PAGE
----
Expanding fleet drives up Royal Mail emissions

The Royal Mail has seen a 3.6% rise in carbon intensity over the past year due to a growing delivery fleet and more delivery miles, but has revealed plans to boost vehicle efficiency.

The uptick was revealed in the company’s latest sustainability report, released today (8 June). As well as the expanding fleet – which now accounts for two thirds of all emissions – the firm claimed that changes to Defra’s emission conversion factors had increased the carbon impact of its electricity use.

But the company, which is triple certified by the Carbon Trust, confirmed that it was still on track to cut emissions by 20% by 2020 against a 2004 baseline.

The Royal Mail pointed to its new driver telemetry programme, which it expects to cut vehicle fuel consumption by 5% next year. The programme uses real-time satellite tracking systems to analyse the drivers’ driving style, and then delivers efficiency recommendations  through an in-cab communication system.

The firm has also purchased 110 vehicles with autoadjust roof deflectors that improve a vehicle’s aerodynamics, potentially reducing fuel consumption by another 3-5%.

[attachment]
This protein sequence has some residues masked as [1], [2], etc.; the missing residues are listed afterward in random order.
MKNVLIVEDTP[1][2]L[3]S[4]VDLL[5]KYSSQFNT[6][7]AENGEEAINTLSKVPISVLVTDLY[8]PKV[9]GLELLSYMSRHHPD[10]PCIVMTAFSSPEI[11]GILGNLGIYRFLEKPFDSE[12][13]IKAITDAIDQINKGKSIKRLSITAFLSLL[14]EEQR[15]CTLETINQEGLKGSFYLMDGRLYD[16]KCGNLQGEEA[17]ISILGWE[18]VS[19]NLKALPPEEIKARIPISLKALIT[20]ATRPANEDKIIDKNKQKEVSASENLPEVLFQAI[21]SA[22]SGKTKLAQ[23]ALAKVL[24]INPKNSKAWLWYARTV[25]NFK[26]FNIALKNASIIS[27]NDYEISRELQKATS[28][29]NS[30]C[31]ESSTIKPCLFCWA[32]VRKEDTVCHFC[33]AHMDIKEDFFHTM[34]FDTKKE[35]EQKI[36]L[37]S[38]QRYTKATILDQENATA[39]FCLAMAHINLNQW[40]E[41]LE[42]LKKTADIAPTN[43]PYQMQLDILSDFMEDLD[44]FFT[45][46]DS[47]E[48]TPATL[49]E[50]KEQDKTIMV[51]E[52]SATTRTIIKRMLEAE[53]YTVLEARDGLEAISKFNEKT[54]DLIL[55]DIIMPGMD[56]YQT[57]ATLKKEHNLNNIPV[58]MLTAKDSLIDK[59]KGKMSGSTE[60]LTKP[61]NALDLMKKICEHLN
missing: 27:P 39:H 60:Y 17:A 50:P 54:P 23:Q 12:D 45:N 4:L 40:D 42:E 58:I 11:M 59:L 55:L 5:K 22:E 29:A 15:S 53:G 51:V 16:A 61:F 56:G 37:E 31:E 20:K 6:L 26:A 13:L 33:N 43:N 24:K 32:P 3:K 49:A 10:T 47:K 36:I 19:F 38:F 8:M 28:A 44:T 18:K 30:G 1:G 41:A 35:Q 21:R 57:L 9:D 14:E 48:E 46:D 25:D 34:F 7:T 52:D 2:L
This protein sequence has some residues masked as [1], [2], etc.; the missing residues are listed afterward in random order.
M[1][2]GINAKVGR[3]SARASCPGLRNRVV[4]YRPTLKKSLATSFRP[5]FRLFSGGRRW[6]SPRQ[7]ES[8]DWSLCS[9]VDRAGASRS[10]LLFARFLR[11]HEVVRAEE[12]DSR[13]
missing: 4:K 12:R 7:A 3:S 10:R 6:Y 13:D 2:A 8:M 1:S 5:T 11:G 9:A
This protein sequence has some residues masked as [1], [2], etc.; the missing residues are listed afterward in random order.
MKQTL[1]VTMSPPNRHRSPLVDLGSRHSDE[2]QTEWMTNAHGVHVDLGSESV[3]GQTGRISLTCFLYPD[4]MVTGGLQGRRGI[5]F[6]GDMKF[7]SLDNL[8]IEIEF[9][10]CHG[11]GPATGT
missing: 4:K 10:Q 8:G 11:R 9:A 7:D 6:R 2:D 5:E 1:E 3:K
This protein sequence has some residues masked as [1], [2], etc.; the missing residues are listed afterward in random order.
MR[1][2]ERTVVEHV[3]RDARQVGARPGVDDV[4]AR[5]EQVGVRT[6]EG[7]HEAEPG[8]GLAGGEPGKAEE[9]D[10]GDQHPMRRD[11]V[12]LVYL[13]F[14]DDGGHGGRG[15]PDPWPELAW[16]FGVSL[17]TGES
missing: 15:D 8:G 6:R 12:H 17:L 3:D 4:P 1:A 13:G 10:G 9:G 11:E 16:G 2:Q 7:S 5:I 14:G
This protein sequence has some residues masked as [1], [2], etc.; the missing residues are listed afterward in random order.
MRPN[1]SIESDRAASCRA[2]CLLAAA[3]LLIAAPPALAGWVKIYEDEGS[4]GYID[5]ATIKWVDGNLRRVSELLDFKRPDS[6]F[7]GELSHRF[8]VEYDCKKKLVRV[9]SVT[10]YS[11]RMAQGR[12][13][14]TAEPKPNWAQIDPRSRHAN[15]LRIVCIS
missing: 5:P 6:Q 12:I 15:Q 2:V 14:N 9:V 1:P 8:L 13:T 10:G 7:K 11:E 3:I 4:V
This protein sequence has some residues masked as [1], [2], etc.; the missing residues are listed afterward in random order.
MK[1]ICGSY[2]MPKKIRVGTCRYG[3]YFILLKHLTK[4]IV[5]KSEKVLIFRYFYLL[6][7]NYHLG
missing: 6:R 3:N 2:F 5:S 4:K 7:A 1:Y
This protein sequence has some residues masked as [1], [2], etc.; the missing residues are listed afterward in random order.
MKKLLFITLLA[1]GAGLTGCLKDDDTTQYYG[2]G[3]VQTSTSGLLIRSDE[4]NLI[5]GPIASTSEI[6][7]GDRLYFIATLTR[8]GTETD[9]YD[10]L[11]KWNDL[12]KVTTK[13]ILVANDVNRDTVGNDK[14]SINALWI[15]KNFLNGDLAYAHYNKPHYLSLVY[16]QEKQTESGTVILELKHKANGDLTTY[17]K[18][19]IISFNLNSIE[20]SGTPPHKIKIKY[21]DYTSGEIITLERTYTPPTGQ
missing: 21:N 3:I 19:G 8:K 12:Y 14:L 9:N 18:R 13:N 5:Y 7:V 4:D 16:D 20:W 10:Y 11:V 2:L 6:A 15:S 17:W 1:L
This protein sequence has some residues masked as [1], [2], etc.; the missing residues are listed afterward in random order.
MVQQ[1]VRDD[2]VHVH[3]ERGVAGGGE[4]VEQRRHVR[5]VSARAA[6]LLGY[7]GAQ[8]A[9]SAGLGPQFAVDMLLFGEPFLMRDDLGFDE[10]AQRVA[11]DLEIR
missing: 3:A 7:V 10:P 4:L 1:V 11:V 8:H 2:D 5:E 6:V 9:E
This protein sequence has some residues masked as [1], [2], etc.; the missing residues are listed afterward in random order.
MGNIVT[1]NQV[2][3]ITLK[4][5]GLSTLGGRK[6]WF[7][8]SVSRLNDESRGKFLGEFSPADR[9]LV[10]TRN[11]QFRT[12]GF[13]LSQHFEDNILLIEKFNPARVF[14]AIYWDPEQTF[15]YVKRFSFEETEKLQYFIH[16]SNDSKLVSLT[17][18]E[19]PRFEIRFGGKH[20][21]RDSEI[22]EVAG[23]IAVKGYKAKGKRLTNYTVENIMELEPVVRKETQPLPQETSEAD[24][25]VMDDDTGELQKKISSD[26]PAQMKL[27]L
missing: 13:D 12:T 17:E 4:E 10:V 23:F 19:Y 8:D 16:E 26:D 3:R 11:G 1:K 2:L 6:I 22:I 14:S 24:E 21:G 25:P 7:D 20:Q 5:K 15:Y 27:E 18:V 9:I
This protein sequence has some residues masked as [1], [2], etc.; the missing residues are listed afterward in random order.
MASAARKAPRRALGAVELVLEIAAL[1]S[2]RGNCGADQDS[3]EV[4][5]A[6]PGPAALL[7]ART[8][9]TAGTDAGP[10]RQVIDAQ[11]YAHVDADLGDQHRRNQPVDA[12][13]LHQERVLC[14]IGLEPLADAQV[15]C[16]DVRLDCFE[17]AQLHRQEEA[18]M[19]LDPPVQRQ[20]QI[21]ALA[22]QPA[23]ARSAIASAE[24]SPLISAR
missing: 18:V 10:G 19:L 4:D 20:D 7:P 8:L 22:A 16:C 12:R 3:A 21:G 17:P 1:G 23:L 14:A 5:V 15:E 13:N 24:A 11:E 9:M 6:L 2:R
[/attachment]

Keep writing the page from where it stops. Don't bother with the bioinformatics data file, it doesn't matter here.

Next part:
In addition, the Royal Mail says it is cutting down on air deliveries, using planes only for priority packages. Replacement road transport emits roughly a third of the emissions of the aircraft it replaces.


The logistics industry as a whole is embracing innovative ways to save money and reduce carbon by cutting delivery miles.

German company DHL is known for championing the concept of ‘reverse logistics’ – moving a product from its point of consumption to the point of origin to recapture value.

For example, DHL was recognised at edie’s recent awards ceremony for its partnership with Wetherspoons, to whom it delivered more than 2,000 roll cages of food and drink to every day. Those roll cages are then filled with waste, and backhauled to the National Distribution Centre in Daventry for sorting and processing .


Meanwhle, Norwegian start-up Nimber is also looking to revolutionise the logistics space, with its peer-to-peer delivery concept, which it recently brought to the UK. The service makes use of unused capacity by using real people who are already going somewhere to make deliveries, bringing about significant environmental benefits.

“The success we have had in Norway demonstrates that peer to peer delivery can greatly boost the sustainability of the sector, adding a personal touch along the way,” said Nimber chief executive Ari Kestin.

As reported by edie, the Royal Mail’s group director of health, safety, wellbeing and sustainability Shaun Davis recently spoke at the Smarter Sustainability Reporting conference in London. Davis said that communicating and embedding sustainability throughout an organisation is often hampered by a ‘treacle layer’ at operational level, which can make it harder for businesses to develop new environmental strategies and produce succinct corporate social responsibility reports.

Brad Allen

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